April 1, 2021–Practice manager drops bomb on veterinary hospital team
Earlier today, a powerful stress bomb injured 16 people working at Happy Tails Veterinary Hospital in Reuford, New York.
A bomb rocked the once-thriving Happy Tails Veterinary Hospital in Reuford, New York, this morning, injuring all 16 staff members on the scene as well as several patients. Veterinary technician Carol Bugelmeyer, who was working at the time of the blast, spoke with dvm360®.
“We were all just doing our jobs,” Bugelmeyer said. “Hectic as usual, but we’re used to that. Then our practice manager, Judith Attitudeth, came in and just dropped this enormous stress bomb on us. We were taken completely by surprise.”
Darlene Wooten, a receptionist at the practice, corroborated Bugelmeyer’s account from her living room sofa, where she is recovering this afternoon with an ice pack on her head. Wooten said that this outburst was not a first for Attitudeth.
“She’s out of her mind is what she is,” Wooten said. “She needs help! Everything is going along fine, then something happens to freak her out. It could be anything—someone forgets to clock out, someone forgets to put the bloods in the pickup box, her husband (the owner) freaks out on her—and then she walks in the room and drops this enormous stress bomb on us. It just blows up the whole day.”
Kennel worker Alison Montgomery was also there when the bomb exploded and described the scene. “We were laughing. We were actually having a great time and the day was flowing smoothly,” Montgomery said. “Then out of the blue, Judith walks in and bellows, ‘Are you people deaf! Am I the only one who can hear the phones ringing off the hook?’”
Wooten confirmed Montgomery's account. “Of course we had heard the phones ringing off the hook, but they’ve been ringing off the hook since last March, so frankly no one noticed,” she said. “Dr. Abercroff said as much and then Jude—or ‘Tude as we call her—really blew.”
Wooten continued: “‘Didn’t hear them? Didn’t hear them?! It sounds like the GD bells of Saint Mary’s out there!’ Judith shouted. ‘You people need to understand something and understand it good. Those phones equal paychecks. When those phones ring, that’s my money trying to get in the door and when you people choose to sit back here and screw around instead of helping out with the phones, then I’m not getting paid and that means you’re not getting paid. Capiche?!’ It was really scary.”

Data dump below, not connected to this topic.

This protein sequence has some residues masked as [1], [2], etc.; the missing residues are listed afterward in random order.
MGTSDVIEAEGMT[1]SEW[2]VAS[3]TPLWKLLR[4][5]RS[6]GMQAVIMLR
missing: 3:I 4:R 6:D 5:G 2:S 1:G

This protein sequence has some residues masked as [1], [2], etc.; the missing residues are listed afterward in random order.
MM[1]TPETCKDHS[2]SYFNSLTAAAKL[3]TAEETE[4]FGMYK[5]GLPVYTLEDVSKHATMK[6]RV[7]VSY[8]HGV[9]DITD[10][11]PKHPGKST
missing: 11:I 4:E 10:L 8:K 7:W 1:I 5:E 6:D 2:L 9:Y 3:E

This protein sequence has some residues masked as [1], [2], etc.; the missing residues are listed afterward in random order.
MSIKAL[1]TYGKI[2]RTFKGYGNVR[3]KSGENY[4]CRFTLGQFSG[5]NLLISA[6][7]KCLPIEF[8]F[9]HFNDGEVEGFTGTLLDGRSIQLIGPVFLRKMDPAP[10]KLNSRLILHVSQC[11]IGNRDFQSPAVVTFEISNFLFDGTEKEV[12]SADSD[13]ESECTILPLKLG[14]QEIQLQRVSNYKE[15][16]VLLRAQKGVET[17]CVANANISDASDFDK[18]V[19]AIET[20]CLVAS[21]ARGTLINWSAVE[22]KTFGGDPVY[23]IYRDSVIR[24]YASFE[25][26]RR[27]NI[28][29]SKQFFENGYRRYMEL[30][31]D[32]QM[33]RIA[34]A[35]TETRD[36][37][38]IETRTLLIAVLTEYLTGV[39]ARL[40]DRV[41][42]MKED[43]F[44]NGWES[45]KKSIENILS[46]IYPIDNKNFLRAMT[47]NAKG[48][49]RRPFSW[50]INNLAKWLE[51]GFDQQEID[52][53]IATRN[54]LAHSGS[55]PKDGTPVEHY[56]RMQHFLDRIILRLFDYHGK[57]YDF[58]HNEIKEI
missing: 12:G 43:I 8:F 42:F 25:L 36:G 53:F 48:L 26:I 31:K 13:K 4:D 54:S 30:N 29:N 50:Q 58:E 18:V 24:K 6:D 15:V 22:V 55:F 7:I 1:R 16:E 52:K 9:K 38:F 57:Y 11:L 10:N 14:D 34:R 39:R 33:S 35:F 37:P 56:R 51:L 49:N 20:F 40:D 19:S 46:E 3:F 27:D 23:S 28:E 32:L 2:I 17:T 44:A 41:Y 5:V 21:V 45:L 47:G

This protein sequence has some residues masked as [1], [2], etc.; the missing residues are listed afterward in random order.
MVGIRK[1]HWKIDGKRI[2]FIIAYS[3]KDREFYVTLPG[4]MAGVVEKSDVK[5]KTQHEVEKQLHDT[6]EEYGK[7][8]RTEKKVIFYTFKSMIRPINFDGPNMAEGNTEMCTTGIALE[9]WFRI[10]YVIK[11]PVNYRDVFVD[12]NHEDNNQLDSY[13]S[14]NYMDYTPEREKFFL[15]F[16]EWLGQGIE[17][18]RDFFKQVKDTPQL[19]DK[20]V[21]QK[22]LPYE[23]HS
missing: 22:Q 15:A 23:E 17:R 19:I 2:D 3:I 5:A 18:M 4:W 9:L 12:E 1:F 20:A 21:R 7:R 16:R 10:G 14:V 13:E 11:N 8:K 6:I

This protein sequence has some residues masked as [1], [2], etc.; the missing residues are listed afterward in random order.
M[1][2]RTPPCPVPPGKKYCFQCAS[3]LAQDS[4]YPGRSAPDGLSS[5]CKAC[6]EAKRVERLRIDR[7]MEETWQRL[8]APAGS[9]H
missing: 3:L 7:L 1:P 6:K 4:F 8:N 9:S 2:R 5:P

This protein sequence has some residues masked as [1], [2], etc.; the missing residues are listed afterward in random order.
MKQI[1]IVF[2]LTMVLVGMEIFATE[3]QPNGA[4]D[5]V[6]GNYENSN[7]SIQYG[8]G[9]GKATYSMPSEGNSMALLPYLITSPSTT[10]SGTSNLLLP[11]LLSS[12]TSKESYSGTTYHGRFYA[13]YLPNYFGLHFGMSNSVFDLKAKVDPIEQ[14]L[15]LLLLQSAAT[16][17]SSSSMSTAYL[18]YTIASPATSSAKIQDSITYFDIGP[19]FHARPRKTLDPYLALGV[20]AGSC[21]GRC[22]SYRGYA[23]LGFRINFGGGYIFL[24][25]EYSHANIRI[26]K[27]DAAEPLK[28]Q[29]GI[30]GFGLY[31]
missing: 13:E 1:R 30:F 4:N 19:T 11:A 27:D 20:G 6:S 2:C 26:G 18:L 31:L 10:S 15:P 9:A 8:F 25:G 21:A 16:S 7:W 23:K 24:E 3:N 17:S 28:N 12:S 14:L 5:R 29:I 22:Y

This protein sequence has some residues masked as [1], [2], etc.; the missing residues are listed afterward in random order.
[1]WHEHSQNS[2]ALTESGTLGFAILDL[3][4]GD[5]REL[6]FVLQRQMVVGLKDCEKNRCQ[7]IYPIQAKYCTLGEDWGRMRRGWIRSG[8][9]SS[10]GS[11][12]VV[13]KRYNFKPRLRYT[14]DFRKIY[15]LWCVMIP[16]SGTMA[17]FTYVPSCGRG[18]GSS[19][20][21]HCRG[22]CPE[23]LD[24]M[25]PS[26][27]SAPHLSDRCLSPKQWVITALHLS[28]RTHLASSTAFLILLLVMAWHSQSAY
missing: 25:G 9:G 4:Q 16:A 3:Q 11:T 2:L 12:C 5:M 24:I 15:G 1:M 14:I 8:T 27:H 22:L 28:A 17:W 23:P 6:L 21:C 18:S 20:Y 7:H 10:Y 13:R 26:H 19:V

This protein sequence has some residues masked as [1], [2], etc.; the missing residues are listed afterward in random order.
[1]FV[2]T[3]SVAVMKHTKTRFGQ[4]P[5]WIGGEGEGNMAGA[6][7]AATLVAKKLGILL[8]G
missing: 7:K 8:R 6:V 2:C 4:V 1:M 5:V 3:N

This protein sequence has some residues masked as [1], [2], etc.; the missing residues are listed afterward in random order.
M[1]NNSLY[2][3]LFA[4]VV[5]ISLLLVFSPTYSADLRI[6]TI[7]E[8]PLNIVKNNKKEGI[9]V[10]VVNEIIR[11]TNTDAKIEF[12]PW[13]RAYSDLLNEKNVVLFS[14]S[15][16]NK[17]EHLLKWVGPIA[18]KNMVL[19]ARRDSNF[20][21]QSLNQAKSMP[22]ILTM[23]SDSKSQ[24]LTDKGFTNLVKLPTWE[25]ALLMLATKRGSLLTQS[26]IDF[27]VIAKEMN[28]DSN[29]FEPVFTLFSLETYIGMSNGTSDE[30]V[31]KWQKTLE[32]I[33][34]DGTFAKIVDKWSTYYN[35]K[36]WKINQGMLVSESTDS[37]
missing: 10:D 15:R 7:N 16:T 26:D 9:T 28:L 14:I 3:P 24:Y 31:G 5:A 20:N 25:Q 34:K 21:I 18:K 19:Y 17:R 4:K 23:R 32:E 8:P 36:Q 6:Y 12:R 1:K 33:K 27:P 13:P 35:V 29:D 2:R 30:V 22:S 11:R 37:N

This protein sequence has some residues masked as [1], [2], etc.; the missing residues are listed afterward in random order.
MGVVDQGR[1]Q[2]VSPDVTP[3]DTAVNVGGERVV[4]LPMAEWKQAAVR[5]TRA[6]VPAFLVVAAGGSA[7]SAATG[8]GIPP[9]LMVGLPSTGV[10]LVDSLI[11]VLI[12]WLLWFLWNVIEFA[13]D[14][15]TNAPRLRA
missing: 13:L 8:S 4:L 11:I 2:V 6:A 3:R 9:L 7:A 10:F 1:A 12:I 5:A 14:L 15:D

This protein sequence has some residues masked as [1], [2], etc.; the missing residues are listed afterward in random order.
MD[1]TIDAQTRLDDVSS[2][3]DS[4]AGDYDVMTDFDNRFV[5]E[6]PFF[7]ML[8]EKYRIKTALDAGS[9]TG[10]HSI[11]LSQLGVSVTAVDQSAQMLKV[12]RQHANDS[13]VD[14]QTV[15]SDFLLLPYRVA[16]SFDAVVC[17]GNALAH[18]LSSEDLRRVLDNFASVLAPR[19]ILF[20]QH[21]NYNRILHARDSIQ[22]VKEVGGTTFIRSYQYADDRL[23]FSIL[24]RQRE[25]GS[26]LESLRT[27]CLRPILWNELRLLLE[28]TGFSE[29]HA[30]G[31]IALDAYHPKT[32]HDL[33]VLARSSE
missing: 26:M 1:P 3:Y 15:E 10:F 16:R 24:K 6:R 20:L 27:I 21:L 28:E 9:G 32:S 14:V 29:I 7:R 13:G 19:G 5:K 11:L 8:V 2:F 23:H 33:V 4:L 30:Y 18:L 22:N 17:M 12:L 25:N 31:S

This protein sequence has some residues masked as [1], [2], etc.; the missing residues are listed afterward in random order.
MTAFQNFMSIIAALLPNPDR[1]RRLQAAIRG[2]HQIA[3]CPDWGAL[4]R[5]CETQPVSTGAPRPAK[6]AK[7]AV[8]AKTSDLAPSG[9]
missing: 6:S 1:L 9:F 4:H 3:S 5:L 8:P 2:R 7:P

Wooten added, “We all know she’s nuts. We figured that out years ago. We’ve even forgiven her, because when she’s normal Judith can be actually pretty cool. But man, when she drops her stress bombs, forget it. It’s the reason why morale is often so low and why we can’t hold onto team members.”
Practice advisor Bash Halow, CVPM, LVT, who was brought in to assess the damage and help with cleanup, said this is not the first time he’s been called to such a scene. “I’m not going to sugar coat it. It was bad,” he said. “Unfortunately, I’ve seen worse.”
According to Halow, stress bombs are probably one of the biggest threats to veterinary practice teams. You have these people, usually the owner or manager, but it can be anyone really, they are like that villain Bomb Voyage in the Disney/Pixar movie The Incredibles. They just drop these stress bombs everywhere they go. These people can be sweet as pie when they’re not agitated, but get them hopped up about something and the only way they feel they can shed their anxiety is to blow it out on the others around them. Ironically, it has the opposite effect. It’s the equivalent of having a leg that hurts and in order to describe the pain to others, you kick them in the leg. No one feels better in the end. Everyone’s leg hurts.”
Happy April Fool’s everybody!
Although the above story is an April Fool’s gag, stress bombers are all too real. To learn more about the damage stress bombs can inflict—and how to prevent them from exploding in the first place—Halow will share his insight and experience at upcoming Fetch dvm360 conferences this year.